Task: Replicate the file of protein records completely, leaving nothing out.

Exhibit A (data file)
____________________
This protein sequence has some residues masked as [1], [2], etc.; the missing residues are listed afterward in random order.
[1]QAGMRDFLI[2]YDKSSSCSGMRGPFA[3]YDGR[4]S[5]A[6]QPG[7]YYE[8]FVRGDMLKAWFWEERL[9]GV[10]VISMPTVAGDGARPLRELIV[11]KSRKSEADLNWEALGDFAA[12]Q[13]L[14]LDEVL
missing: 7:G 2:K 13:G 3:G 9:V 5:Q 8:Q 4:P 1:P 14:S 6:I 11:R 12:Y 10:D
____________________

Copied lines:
This protein sequence has some residues masked as [1], [2], etc.; the missing residues are listed afterward in random order.
[1]QAGMRDFLI[2]YDKSSSCSGMRGPFA[3]YDGR[4]S[5]A[6]QPG[7]YYE[8]FVRGDMLKAWFWEERL[9]GV[10]VISMPTVAGDGARPLRELIV[11]KSRKSEADLNWEALGDFAA[12]Q[13]L[14]LDEVL
missing: 7:G 2:K 13:G 3:G 9:V 5:Q 8:Q 4:P 1:P 14:S 6:I 11:R 12:Y 10:D